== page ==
NASA's Cassini to make one last flyby of Saturn's largest moon Titan in its search for life

Nupur Jha
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NASA's Cassini spacecraft is going to make its final flyby of Saturn's largest moon, Titan, next month. It will be the 126th pass made by the spacecraft.

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Cassini will help scientists by providing them with images of the geologically active world of Titan, comprising liquid hydrocarbon lakes, and perhaps even salty oceans, hidden under its kilometres-thick icy surface.

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Titan is the only moon — and object apart from Earth — in the Sol system that has a thick nitrogen-rich atmosphere.

The Mercury-sized moon features lakes that receive hydrocarbon rain, composed of liquid ethane and methane, which are considered the building blocks of life.

Presently, the biggest mystery surrounding Titan is whether it harbours life, or not.

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"The combination of organics and liquid, in the form of water in a subsurface ocean and methane/ethane in the surface lakes and seas, means that Titan may be the ideal place in the solar system to test ideas about habitability, prebiotic chemistry, and the ubiquity and diversity of life in the universe," Sarah Hörst, a planetary science researcher with Johns Hopkins University in Baltimore, said in a statement that will be published in the upcoming edition of the Journal of Geophysical Research.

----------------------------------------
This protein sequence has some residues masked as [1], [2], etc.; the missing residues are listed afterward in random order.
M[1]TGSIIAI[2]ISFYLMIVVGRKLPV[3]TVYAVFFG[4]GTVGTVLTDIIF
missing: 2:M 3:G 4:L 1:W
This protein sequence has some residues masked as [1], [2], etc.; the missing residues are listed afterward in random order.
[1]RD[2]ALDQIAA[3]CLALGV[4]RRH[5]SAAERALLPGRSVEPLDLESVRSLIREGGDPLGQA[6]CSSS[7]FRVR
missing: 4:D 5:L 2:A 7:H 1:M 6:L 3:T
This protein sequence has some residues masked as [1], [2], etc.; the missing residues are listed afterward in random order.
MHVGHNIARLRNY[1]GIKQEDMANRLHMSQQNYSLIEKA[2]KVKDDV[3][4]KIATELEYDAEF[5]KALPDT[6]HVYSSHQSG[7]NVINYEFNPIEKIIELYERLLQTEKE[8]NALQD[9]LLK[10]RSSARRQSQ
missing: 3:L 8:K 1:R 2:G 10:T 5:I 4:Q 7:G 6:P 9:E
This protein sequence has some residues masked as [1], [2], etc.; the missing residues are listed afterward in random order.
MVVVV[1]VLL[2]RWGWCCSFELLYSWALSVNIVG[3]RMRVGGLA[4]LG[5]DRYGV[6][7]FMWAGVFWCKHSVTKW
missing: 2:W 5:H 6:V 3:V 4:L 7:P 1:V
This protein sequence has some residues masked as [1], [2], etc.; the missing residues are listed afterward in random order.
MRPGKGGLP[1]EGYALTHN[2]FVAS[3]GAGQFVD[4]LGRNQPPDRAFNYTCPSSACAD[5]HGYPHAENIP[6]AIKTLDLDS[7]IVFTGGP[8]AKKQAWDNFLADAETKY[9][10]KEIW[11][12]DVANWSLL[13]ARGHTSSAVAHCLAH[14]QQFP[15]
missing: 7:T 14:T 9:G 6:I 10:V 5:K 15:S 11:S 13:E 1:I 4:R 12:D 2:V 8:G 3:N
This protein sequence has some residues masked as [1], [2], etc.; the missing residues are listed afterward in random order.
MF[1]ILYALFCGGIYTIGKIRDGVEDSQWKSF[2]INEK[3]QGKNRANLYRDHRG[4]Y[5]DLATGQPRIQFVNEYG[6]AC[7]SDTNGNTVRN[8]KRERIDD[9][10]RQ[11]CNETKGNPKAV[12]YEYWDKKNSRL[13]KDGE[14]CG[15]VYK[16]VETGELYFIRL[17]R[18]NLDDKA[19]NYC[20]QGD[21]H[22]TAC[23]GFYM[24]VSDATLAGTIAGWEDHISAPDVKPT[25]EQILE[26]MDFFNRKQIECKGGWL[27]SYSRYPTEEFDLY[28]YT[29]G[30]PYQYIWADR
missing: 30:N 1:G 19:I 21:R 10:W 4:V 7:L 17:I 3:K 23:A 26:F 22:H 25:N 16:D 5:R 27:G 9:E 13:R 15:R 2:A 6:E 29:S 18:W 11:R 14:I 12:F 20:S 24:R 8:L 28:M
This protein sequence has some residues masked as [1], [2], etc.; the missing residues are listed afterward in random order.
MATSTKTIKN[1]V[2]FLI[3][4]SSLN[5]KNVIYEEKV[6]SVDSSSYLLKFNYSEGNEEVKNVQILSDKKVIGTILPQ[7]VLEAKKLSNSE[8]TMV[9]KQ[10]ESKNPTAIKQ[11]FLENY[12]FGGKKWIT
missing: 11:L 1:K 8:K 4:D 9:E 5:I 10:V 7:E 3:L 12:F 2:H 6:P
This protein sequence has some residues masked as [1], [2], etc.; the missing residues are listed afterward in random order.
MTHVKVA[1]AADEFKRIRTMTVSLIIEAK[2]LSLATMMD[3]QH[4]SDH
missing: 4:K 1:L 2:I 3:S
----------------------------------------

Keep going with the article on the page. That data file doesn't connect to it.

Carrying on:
Titan is the biggest of the 53 named moons of gas giant Saturn. The moon's surface and atmosphere contains elements like oxygen, carbon, hydrogen, nitrogen, sulfur, and phosphorous along with hydrocarbons in abundant quantities.

According to NASA's 2015 Astrobiology Strategy report, "Scientists consider the moon's ever-present haze to be an analog for the prebiotic organic chemical environment [remniscent] of early Earth".

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